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Loudness of shows


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Ok I know this is going to brand me as an old fart (55 y/o) but I want to broach this issue now that the tour is done.

 

I am an ex- Deadhead of sorts, though the highest I ever got for a show was one plastic cup of beer. I have also seen Paul McCartney during his most recent tour. And the Stones. Yes it is true that I do not "get out much," but what those tours had in common was the loudness of the music. Dead shows in particular were always noted for being loud enough, but never painful. I never wore hearing protection and did not need it.

 

With this experience I went to the U2 show in Seattle. From the first notes played by the Lenny Kravitz band I was, uh, shocked. Sorry folks but it was too loud and I had nothing for my ears. Stuffing crap like paper or cotton into them is not a good option because this just rolls off the high end, making all a muffled mess. A bigger problem was the U2 show itself. If anything my ears adjusted somewhat and so it eventually did not seem quite so loud. However I notice that with very loud music the ability to hear subtleties in a mix go bye bye. My wife even asked me later if they played COBL. Of course they did but the point is loud music as such actually decreases one's ability to hear clearly all that is going on.

 

I fell in love with U2 a year and a half ago after reading a crucial book about them (irrelevant here but certainly deserving of its own thread). I expected them to be very considerate of their fans and provide a show that was loud but not painfully loud, like the Dead used to provide. Since they did not do this but instead made it as loud as was legal, I was rather disappointed. I still like them but before I see them again I will invest in some musician's ear plugs, devices that drop the volume without muffling the sound.ohwell.gif

 

Your thoughts?

 

Bob V

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i must be getting Deaf, but i'm starting to think that  gigs i go to need to turn the Volume Up.....damage is done alas :(

 

i urge people to Ask Security for earplugs or bring their own, uncool  i know, but if you intend to go to lots of gigs, bring them in for at least the support acts.

 

when i first went to gigs decades ago, venues did not give a fug about the Db's, earplugs were not seen >

young-un's... wear the ruddy things, sod anyone taking the mick.....i got that ringing/buzz noise in ears= not good.

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Ok I know this is going to brand me as an old fart (55 y/o) but I want to broach this issue now that the tour is done.

 

I am an ex- Deadhead of sorts, though the highest I ever got for a show was one plastic cup of beer. I have also seen Paul McCartney during his most recent tour. And the Stones. Yes it is true that I do not "get out much," but what those tours had in common was the loudness of the music. Dead shows in particular were always noted for being loud enough, but never painful. I never wore hearing protection and did not need it.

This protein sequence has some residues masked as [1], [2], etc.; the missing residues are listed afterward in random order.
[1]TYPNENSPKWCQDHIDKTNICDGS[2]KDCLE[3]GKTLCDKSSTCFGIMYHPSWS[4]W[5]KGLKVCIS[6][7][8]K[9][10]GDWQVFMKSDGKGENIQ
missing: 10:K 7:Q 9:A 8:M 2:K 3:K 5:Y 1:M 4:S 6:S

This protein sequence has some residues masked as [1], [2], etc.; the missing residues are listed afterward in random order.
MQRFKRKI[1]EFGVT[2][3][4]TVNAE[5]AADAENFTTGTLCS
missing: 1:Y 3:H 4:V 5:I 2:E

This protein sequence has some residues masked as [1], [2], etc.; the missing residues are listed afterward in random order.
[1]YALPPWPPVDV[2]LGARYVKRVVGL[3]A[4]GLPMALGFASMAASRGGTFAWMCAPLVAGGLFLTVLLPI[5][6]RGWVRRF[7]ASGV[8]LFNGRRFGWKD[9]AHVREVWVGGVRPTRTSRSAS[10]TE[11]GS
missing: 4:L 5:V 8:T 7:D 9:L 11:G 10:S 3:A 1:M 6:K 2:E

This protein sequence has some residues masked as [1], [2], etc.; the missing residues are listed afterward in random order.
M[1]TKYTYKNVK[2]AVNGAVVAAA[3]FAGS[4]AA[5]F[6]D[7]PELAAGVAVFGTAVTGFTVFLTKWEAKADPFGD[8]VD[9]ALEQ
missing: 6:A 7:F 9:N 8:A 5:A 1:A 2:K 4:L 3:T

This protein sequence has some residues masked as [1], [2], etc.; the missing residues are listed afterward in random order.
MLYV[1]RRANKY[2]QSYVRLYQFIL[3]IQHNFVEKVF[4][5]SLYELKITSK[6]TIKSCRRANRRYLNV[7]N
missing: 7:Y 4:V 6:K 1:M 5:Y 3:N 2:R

With this experience I went to the U2 show in Seattle. From the first notes played by the Lenny Kravitz band I was, uh, shocked. Sorry folks but it was too loud and I had nothing for my ears. Stuffing crap like paper or cotton into them is not a good option because this just rolls off the high end, making all a muffled mess. A bigger problem was the U2 show itself. If anything my ears adjusted somewhat and so it eventually did not seem quite so loud. However I notice that with very loud music the ability to hear subtleties in a mix go bye bye. My wife even asked me later if they played COBL. Of course they did but the point is loud music as such actually decreases one's ability to hear clearly all that is going on.

 

I fell in love with U2 a year and a half ago after reading a crucial book about them (irrelevant here but certainly deserving of its own thread). I expected them to be very considerate of their fans and provide a show that was loud but not painfully loud, like the Dead used to provide. Since they did not do this but instead made it as loud as was legal, I was rather disappointed. I still like them but before I see them again I will invest in some musician's ear plugs, devices that drop the volume without muffling the sound.ohwell.gif

 

Your thoughts?

 

Bob V

Can you please tell us where you were located (in the venue), during the show? Also, most outdoor venues (here in the U.S.) have dB limits for overall, and for certain frequencies (63hz, 500hz, 1khz and 4 or 5khz)...the local county usually enforces them...it's usually about 102dB to 105dB overall limit, depending where the venue is.
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I can tell you (IMO), that for U2's 360 tour, The Edge's guitar, Bono's vocals and the kick drum dominated the mix. I tend to mix low, coz for me it doesn't need to be loud, unless it calls for it. When I do FOH, I usually look around the audience, to see their body language. Shaking their hips = groove (bass), bopping their heads = beat (kick drum)...just enough pounding on the chest, singing along/responding = clarity of voice (vocals), fist pumps/devil horns/"I'm not worthy"/air guitars = solos, riffs (guitars). I usually put the vocals on top of everything. Just mentioning Seattle....which (correct me, if I'm wrong), is built to be the loudest football stadium in the U.S....the 12th Man!